This answer is for those who have scrolled down to this phase of the article without reading out the previous details. You just can’t use pickling salt for curing meat because it will promote the growth of bacteria.
Always make sure to use curing salt at all costs to avoid this happening with you. Curing salt has what it takes to nullify bacteria growth, which is an essential part of curing meat.
Here are answers to some of the frequently asked questions from my readers.
How Much Curing Salt per Pound of Meat?
Although the answer to this question depends on the brand you use, the rule of thumb is to use one teaspoon of curing salt for five pounds of meat. This says you will have to use about 100g of curing salt for 100 pounds of meat.
The amount of sodium nitrate is the deciding factor here, and it varies from one brand to another. So, I recommend you read the guidelines mentioned on the packages before using curing salt in the meat recipes.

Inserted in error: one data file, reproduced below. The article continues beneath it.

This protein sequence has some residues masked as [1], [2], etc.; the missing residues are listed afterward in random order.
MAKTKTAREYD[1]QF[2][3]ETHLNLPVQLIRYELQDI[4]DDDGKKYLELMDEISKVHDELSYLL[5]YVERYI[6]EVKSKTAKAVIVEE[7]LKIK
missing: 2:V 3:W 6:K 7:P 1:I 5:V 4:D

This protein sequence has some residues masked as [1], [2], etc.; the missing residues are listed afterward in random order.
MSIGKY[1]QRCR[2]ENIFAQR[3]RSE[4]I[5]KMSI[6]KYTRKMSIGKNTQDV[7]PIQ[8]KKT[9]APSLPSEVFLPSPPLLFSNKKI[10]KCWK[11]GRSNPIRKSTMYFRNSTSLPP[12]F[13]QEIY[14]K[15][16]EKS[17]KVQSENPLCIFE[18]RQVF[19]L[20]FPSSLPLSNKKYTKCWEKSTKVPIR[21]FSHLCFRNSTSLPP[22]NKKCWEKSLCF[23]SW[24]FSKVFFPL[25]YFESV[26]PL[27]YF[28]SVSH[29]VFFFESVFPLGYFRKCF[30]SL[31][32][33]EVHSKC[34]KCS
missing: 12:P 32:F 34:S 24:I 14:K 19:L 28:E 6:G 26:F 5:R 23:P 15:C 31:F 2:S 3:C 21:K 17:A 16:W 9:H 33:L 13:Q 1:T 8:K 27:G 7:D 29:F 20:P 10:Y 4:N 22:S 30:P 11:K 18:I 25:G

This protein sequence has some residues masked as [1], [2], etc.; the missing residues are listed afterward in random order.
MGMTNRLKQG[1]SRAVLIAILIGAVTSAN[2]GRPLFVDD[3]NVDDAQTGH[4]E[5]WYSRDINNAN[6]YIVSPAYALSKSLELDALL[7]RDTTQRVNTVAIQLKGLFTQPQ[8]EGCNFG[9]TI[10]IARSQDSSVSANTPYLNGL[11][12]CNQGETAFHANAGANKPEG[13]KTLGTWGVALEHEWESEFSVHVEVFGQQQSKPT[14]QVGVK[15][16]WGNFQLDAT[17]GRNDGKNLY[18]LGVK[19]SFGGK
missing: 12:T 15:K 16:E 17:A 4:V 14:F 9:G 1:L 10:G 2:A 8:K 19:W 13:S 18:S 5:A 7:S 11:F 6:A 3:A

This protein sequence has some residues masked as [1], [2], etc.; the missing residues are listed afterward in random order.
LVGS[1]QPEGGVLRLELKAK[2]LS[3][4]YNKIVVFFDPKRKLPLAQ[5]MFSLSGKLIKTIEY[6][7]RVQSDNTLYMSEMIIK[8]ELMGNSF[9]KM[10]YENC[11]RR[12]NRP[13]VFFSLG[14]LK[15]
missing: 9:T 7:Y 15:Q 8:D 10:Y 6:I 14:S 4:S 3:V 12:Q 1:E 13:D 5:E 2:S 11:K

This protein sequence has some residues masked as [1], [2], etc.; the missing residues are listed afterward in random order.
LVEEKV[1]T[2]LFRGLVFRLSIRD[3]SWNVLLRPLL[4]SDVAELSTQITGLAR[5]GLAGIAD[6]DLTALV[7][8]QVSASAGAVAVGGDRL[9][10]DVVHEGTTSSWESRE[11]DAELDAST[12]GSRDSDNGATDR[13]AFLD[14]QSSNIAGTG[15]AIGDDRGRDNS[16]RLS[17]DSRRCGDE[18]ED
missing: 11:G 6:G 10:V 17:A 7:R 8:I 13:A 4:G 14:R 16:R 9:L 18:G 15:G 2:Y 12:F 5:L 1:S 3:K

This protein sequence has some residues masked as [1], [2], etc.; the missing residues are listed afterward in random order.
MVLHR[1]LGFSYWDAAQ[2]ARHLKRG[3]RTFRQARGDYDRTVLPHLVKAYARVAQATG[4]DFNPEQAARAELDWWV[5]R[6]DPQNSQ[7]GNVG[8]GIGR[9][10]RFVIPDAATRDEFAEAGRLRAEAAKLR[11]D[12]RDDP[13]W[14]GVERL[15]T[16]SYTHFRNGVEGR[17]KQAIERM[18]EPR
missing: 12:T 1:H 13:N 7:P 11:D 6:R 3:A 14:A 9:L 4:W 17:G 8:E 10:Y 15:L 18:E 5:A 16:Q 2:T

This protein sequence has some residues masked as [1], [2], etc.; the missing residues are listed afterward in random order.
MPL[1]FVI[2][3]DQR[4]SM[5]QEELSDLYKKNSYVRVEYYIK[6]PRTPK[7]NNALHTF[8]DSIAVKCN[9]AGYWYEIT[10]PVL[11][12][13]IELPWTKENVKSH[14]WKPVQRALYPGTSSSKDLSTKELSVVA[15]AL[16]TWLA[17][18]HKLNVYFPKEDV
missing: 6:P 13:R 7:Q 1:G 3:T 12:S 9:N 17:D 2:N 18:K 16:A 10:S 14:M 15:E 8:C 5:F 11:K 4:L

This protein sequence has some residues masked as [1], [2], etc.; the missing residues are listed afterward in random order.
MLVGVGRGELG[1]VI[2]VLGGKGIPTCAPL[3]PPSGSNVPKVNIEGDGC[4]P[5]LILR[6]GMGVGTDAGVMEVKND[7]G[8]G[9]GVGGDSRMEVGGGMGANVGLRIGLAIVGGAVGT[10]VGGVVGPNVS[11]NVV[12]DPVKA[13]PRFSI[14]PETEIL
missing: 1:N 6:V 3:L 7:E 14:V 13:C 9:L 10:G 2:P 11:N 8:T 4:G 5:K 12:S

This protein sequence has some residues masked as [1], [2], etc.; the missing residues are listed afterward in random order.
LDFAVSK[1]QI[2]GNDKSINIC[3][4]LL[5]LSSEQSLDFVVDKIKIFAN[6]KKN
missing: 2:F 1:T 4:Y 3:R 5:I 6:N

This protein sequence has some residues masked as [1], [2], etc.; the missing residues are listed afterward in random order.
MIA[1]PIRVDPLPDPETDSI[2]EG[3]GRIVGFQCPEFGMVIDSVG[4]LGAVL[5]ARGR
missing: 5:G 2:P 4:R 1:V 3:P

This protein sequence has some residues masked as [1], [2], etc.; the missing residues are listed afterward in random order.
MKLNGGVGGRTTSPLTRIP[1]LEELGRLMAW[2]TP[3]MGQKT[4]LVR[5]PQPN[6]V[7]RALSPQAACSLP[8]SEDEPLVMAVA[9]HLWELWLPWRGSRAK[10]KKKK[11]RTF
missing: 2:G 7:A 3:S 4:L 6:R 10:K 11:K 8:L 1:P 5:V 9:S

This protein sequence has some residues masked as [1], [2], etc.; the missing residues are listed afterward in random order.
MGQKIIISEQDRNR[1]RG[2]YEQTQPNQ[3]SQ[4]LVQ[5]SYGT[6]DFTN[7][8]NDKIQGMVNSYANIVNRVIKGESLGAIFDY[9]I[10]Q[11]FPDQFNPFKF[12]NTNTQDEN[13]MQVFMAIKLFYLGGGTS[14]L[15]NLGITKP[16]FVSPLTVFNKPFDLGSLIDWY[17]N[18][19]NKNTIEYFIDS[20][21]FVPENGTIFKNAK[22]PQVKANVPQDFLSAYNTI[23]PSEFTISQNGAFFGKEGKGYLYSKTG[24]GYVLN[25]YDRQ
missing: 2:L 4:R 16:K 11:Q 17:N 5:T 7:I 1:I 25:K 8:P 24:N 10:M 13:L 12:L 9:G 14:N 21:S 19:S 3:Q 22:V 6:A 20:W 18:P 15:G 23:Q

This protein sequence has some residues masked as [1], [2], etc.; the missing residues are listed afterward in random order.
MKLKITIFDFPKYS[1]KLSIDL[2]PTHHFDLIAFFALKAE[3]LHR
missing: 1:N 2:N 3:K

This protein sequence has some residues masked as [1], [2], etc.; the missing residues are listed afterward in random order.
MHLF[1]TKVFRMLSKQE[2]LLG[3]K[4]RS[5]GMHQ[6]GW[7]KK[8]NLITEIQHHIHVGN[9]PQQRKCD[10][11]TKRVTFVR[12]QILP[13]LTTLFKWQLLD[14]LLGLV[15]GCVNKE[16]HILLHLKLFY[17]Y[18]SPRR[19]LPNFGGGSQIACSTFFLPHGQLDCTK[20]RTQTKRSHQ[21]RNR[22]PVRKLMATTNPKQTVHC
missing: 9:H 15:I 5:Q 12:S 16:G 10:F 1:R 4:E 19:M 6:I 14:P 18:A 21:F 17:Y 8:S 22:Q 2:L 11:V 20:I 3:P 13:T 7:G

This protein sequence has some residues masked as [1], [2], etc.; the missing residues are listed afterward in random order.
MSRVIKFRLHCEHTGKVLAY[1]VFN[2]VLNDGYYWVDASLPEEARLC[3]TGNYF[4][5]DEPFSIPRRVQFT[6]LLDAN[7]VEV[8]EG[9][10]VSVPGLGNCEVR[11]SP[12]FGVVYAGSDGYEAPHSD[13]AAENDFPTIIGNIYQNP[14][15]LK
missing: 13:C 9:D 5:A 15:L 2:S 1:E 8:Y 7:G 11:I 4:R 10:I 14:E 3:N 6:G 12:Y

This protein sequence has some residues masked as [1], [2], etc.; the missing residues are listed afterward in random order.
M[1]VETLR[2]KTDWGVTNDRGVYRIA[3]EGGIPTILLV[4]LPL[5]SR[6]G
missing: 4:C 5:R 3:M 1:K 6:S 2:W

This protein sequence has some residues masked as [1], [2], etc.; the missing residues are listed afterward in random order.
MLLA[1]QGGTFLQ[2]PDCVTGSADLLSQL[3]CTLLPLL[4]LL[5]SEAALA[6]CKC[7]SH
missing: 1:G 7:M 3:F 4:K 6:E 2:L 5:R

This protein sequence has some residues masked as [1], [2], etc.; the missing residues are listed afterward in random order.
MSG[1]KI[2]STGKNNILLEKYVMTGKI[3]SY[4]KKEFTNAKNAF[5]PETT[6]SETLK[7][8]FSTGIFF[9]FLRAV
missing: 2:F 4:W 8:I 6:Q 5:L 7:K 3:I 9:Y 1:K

What Can I Use Instead of Pink Curing Salt?
There is not much stuff you can use as substitutes for curing meat. The best option I can offer you is saltpeter. In fact, it is another name used to call potassium nitrate and works well for a variety of meat sorts when it comes to curing. Similar to pink curing salt, it has the ability to kill the bacteria in meat.
Another suitable alternative is kosher salt. I say this because kosher salt is something that does not contain iodine in it, and as we discussed earlier in the article, you can’t use iodine included salt to cure meat. Moreover, using kosher salt has little to no difference in terms of the taste of the cured meat.